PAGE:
When the Mountains Roared by Jess Butterworth
|When the Mountains Roared by Jess Butterworth|
|Reviewer: Jill Murphy|
|Summary: Lovely story blending conservation and environmental issues with a young girl coming to terms with the death of her mother. Deeply moving and also uplifting.|
|Buy? Yes||Borrow? Yes|
|Pages: 288||Date: April 2018|
|External links: Author's website|
My fingers come away deep red. My breath catches. Blood. I wipe my shaky hands on my trousers. There's a leopard out there, injured. And I have to find it before they do.
Two months earlier, Ruby's dad had dropped a bombshell. They were moving from Australia to India, where her father had got a job at a hotel in the mountains. It was to be a new start and it would help both Ruby and her father get over the death of her mother. Ruby wasn't so sure about that and didn't get more optimistic on arrival - to find a rundown building full of scary corners in a place where the dark is really dark and the wildlife includes scorpions, bears and, well, you get the picture. Ruby has struggled since her mother died and it pretty much feels as though her father has brought her a place that makes everything worse...
... but then Ruby discovers the beautiful leopards. And the poachers intent on killing them all. And she resolves to stop them. Whatever the cost.
Oh, aww. I really enjoyed Jess Butterworth's first book, Running on the Roof of the World and so I was looking forward to seeing how she would follow it up. And I wasn't disappointed. When the Mountains Roared is a lovely story, full of warmth and vivid descriptions. But it's also deceptively clever - blending themes of grief, loss and the importance of family with the urgent need for conservation of our natural environment, and adding a bit of a crime mystery. It all fits together seamlessly and you couldn't wish for more.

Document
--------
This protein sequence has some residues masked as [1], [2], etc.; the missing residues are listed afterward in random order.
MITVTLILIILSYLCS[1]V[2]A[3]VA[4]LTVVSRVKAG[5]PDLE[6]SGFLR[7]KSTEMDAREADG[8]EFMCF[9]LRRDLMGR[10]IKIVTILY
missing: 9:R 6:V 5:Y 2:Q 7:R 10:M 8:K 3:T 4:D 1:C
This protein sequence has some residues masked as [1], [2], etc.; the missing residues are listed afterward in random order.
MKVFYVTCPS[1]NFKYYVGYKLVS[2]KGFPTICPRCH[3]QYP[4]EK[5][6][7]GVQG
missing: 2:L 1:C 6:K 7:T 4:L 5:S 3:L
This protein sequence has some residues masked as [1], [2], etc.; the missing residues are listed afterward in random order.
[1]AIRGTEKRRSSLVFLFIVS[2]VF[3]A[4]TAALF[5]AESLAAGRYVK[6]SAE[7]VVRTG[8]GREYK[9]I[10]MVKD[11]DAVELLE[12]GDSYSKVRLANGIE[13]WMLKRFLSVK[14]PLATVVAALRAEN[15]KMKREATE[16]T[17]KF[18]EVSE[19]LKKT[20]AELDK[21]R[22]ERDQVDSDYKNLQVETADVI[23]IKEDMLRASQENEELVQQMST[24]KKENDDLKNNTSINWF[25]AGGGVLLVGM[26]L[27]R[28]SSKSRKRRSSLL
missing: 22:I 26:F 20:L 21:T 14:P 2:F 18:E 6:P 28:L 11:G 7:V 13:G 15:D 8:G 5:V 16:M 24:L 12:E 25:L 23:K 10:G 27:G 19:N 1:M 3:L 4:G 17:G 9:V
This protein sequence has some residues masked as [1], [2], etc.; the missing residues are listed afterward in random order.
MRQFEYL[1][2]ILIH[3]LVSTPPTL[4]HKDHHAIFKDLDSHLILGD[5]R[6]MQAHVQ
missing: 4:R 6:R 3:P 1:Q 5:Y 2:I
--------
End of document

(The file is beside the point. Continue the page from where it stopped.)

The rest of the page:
Ruby is a relatable central character. Her mother's death has been devastating for her and made her more vulnerable to the various fears and insecurities that plague her - what lies in that dark corner? If she allows herself to fall asleep, will she ever wake up? But Ruby is also brave and determined and compassionate and her desperate desire to save the leopards overrides her fears and she steps up to the plate in a way that will have you cheering her on. She also proves to be a good and loyal friend and a daughter any father would be proud of.
Butterworth's vivid, energetic descriptions of the Himalayan landscape and wildlife are wonderful to read. Wrought from her own childhood memories and family stories handed down from her grandparents, you can really feel the abiding love and passion that sit at the heart of this book. Young readers will get a good idea of the size of the problems facing conservationists but will end the book feeling hopeful. And they will get a good understanding of how devastating the loss of a parent is but will end the book understanding that grief is a process and that things do get better.
Recommended to all young lovers of the natural world.
If you haven't already read Running on the Roof of the World then you really should! You might also enjoy Moon Bear by Gill Lewis, a heart-rending story about the use of bears in traditional Asian medicine.
You can read more book reviews or buy When the Mountains Roared by Jess Butterworth at Amazon.co.uk
You can read more book reviews or buy When the Mountains Roared by Jess Butterworth at Amazon.com.
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